Leave The Parenting To Your Coworkers

, , , , , | Friendly | September 19, 2018

(I am in my mid-twenties, working at a bookstore with another woman who is a few years older and has five kids. We become friends. She invites me and a few other coworkers to her son’s third birthday party. I don’t have any children of my own, but I have a lot of little cousins, and I love buying them presents, so I buy some fun toys and get extra batteries. I wrap everything up and go to the party and have a nice time. When it’s time for the gifts, all the kids help their little brother tear into them, and they’re all books, except for mine. The kids all go nuts, ripping apart the boxes, putting in the batteries and pushing all the buttons that make the toys move, beep, light up, etc. I’m really glad they’re having such a good time with the things I picked out, but when I go to leave, my coworker takes me aside, frowning a bit.)

Coworker: “I guess I forgot to tell you; we only wanted [Son] to get books this year for his birthday.”

Me: “Oh, no, you didn’t tell me that.”

Coworker: “Well, it’s not that I don’t appreciate your gifts, but I really didn’t want them to have toys like that. They’ll fight over them.”

Me: *at a loss* “Oh, well, I’m sorry? I’m sure they’ll get tired of them in a few days; you know how kids are.”

Coworker: “Yes, but I wanted him to just get books.”

Me: *a little irritated now* “I’m sorry. I don’t know what else to say. You didn’t tell me not to buy toys, so I assumed that toys would be an acceptable gift for a three-year-old.”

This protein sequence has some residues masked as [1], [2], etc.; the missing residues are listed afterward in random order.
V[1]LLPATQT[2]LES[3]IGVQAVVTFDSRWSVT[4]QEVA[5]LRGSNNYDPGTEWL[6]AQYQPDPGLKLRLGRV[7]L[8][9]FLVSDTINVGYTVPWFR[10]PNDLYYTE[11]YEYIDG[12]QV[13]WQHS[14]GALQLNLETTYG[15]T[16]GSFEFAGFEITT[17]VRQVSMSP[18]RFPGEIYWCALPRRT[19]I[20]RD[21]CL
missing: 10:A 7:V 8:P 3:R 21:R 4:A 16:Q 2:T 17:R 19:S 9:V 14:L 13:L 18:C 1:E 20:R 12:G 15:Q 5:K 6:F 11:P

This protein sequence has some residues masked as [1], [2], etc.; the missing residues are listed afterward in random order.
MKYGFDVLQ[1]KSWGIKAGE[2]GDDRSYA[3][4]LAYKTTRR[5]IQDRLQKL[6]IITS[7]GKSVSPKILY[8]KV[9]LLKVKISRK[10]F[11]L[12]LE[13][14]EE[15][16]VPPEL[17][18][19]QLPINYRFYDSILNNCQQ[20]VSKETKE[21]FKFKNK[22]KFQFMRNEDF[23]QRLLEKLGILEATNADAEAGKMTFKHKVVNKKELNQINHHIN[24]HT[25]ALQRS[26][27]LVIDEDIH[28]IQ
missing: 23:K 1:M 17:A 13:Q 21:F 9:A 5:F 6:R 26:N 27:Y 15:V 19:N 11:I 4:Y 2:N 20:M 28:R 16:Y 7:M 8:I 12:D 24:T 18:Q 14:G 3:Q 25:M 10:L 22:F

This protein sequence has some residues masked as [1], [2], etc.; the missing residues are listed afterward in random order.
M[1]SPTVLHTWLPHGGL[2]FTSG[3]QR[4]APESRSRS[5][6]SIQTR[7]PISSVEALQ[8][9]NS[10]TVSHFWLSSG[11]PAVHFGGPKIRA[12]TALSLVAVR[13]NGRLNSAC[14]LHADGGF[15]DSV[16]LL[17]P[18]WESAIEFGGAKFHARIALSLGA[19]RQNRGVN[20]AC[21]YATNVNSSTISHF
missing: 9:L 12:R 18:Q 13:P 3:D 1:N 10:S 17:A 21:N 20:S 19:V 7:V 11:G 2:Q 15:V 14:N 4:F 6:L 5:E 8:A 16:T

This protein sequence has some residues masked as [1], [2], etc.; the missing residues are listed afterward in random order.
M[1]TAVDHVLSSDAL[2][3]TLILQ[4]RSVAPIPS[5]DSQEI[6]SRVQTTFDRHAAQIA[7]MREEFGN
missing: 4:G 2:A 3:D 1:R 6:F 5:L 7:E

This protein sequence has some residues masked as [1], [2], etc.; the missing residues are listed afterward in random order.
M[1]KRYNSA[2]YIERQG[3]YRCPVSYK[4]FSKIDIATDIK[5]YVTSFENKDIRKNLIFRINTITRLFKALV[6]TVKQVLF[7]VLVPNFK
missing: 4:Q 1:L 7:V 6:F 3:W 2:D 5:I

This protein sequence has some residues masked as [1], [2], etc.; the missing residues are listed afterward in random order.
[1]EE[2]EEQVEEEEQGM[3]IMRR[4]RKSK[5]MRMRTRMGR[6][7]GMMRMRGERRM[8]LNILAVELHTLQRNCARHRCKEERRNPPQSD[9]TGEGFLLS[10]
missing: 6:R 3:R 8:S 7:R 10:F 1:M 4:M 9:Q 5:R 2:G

Coworker: “You need to tell them they can’t have them and take them away.”

Me: “Excuse me? You want me to take away the toys I gave a three-year-old boy for his birthday?”

Coworker: “Yes.”

Me: “Forget it. No way.”

Coworker: “They’re going to fight over them!”

Me: “And if I take them away, they’re going to cry! I’m not making a bunch of little kids cry because you failed to tell me you didn’t want me to buy toys!”

Coworker: “You work at a bookstore! I just assumed you knew.”

Me: “Well, I didn’t. Since you also work in a bookstore, I figured your kids probably had plenty of books. If you’d told me, I would have bought books. If you don’t want them to have the toys, you can take them away.”

(I left, furious and feeling bad for those poor little kids. The next time she needed a ride home from work — she lived over forty minutes away from where I did, but I used to give her rides all the time to help her out, since I knew all about her financial difficulties — I told her I couldn’t, and we barely spoke again until I quit a few months later.)

Getting This Problem Regularly

, , , , , | Right | September 19, 2018

(I work at a coffee shop that is inside a store. I’m also a full-time student, so I only work part time. This story takes place just after I have finished college for summer.)

Me: “Hi there. What can I get for you?”

Customer: “Two lattes, please.”

Me: “No problem. Coming right up.”

(I proceed to make her coffees and set them on a tray for her. While making the coffees, we have been talking away to each other, and she seems to be a nice customer.)

Customer: “What are these?”

Me: “Those are your coffees; two lattes, right?”

Customer: “Yes, but I wanted them to go.”

(This happens all the time — customers not saying they’re taking them out but expecting us to know.)

Me: “Oh, I’m sorry. I mustn’t have heard you. I’ll just pour them into takeaway cups.”

(While I’m pouring the first one into the takeaway cup…)

Customer: “They look smaller than usual; are you sure those are large?”

Me: “Large? Sorry, these are just regular. Again, I mustn’t have heard you say large.”

(I steam more milk to add to the lattes I already made to make them large.)

Customer: “I’m in quite often; I assumed you would remember.”

(I have been working at this coffee shop for over two years and do remember a good few regular customers and their orders, but I know that I’ve never served her before.)

Me: “I do apologize; my brain must be working slower than usual today.”

Customer: “That’s all right. You teenagers stay up way too late and are always tired the next day.”

Me: “That must be it.”

Customer: “Now, which one had the hazelnut syrup in it?”

Me: “…”